April 21st, 2017
Tonka has arrived from GSRAW in Wisconsin, who gave us Summer”
Tonka is quickly adjusting to her home and her new roommates. She did well on the trip, and today, greeted me by running up to me smiling. Here ears are up, her chin is up, and she’s a happy grrrrrl.
She’ll do fine! She even met Nigel, nose to nose (note the powerline in the background):
… and they’re fine, although she’s a little unnerved by the chickens!
Wyoming is fossil fuel country, coal plants everywhere, here a mine mouth plant on west side of Kemmerer:
And gas… EVERYWHERE, there were wells all the way up 30 and 89 up until the mountain pass, where the rain turned to snow, UGH! This is what Wyoming looks like just north of Little America:
Remember that 2005 National Geographic article about the gas wells in Wyoming? Here’s my post with links to that article and videos — in particular, check out the “Bad Water” section, the woman holding a glass of “water” from her well reminds me of Nancy Prehn and her water when they’re pumping at the gas underground storage near Waseca:
Up here towards Jackson Hole there are no gas wells, I don’t know if that’s because there’s no gas, that it’s not BLM land up for “lease” (at way too reduced rates), or because if the impact of $$$ in this area.
Heading back soon… and yeaaaah to GSRAW for making this adoption happen!
March 30th, 2017
tRump signed a Memorandum pushing Keystone XL (and Dakota Access) pipeline inviting them to reapply, which they did two days later:
And today, a Complaint has been filed by Northern Plains Resource Council, Bold alliance, Center for Biological Diversity, Friends of the Earth, Natural Resources Defense Council and Sierra Club to stop KXL from going forward:
The focus is on the extensive record of the earlier proceeding, the prior rejection of the Presidential Permit, NEPA violations, and the arbitrary and capricious nature of the Memorandum and moving forward with this project. The specific claims are:
- Violation of the National Environmental Policy Act, 42 U.S.C. §§ 4321 et seq., and Administrative Procedure Act, 5 U.S.C. §§ 701-706, by Defendants State Department and Under Secretary Shannon
- Violation of the National Environmental Policy Act, 42 U.S.C. §§ 4321 et seq., and Administrative Procedure Act, 5 U.S.C. §§ 701-706, by Defendants Interior Department, Bureau of Land Management, and Secretary Zinke
- Violation of the Administrative Procedure Act, 5 U.S.C. §§ 701-706, by Defendants State Department and Under Secretary Shannon
The third claim is what I’d been noting after tRump issued the Memorandum. With the lengthy and voluminous record, and the denial, to with the stroke of a pen say “go ahead,” that’s arbitrary and capricious on its face. From the Complaint:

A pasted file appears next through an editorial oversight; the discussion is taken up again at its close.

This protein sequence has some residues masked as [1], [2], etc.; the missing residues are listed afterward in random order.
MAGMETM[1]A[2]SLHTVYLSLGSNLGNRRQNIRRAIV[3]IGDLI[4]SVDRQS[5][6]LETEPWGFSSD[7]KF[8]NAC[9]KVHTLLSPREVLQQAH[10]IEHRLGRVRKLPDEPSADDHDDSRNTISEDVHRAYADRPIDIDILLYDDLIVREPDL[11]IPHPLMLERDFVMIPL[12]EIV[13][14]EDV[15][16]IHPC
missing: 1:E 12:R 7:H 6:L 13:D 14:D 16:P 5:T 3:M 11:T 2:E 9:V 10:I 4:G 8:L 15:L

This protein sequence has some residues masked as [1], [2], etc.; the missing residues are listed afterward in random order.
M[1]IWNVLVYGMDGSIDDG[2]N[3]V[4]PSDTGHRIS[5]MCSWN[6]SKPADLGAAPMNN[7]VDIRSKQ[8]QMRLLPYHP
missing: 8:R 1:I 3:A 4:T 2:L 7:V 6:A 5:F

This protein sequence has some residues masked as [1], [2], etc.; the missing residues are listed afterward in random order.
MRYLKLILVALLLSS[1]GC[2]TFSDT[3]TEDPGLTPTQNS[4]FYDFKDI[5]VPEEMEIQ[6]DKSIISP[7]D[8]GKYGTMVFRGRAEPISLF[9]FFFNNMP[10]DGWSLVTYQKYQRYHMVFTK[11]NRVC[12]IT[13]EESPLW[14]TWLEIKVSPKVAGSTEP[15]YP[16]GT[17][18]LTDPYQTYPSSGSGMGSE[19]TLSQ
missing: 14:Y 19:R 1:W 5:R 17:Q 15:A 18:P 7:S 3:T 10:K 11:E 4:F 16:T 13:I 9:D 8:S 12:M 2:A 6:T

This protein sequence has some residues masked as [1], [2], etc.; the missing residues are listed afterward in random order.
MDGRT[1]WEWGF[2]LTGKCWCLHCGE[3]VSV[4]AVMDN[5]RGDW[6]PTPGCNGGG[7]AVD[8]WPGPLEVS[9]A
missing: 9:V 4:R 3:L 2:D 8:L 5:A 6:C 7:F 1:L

The State Department has failed to adequately explain and justify (a) its reversal of positions on whether Keystone XL is in the national interest, and (b) its reliance on a stale and inadequate environmental review. Its approval decision is arbitrary and capricious.
… and oh, what a good example that Memorandum is, itching for challenge. Well, here it is.
March 28th, 2017
Hot off the press from the Federal Appellate Court — Missouri Western District
From the Order:
ATXI is an Illinois corporation authorized to do business in Missouri and engaged in the construction, ownership, and operation of interstate transmission lines that transmit electricity for the public use. It does not generate, distribute, or sell electricity to the general public or serve any retail service territory.
And the law is clear:
“If any of the items required under this rule are unavailable at the time the application is filed, they shall be furnished prior to the granting of the authority sought.” 4 CSR 240-3.105(2) (emphasis added).
And interpretation of the law:
The general language of section 393.170.3 authorizes the PSC to impose “reasonable and necessary” conditions on a CCN. However, the specific language of section 393.170.2 states that evidence of the county commission consents “shall” be on file before the PSC grants a CCN. “Where one provision of a statute contains general language and another provision in the same statute contains more specific language, the general language should give way to the specific.” Id.
And bottom line?
The PSC’s Report and Order is vacated as it was entered in excess of the PSC’s statutory authority.
Love it when this happens!
March 22nd, 2017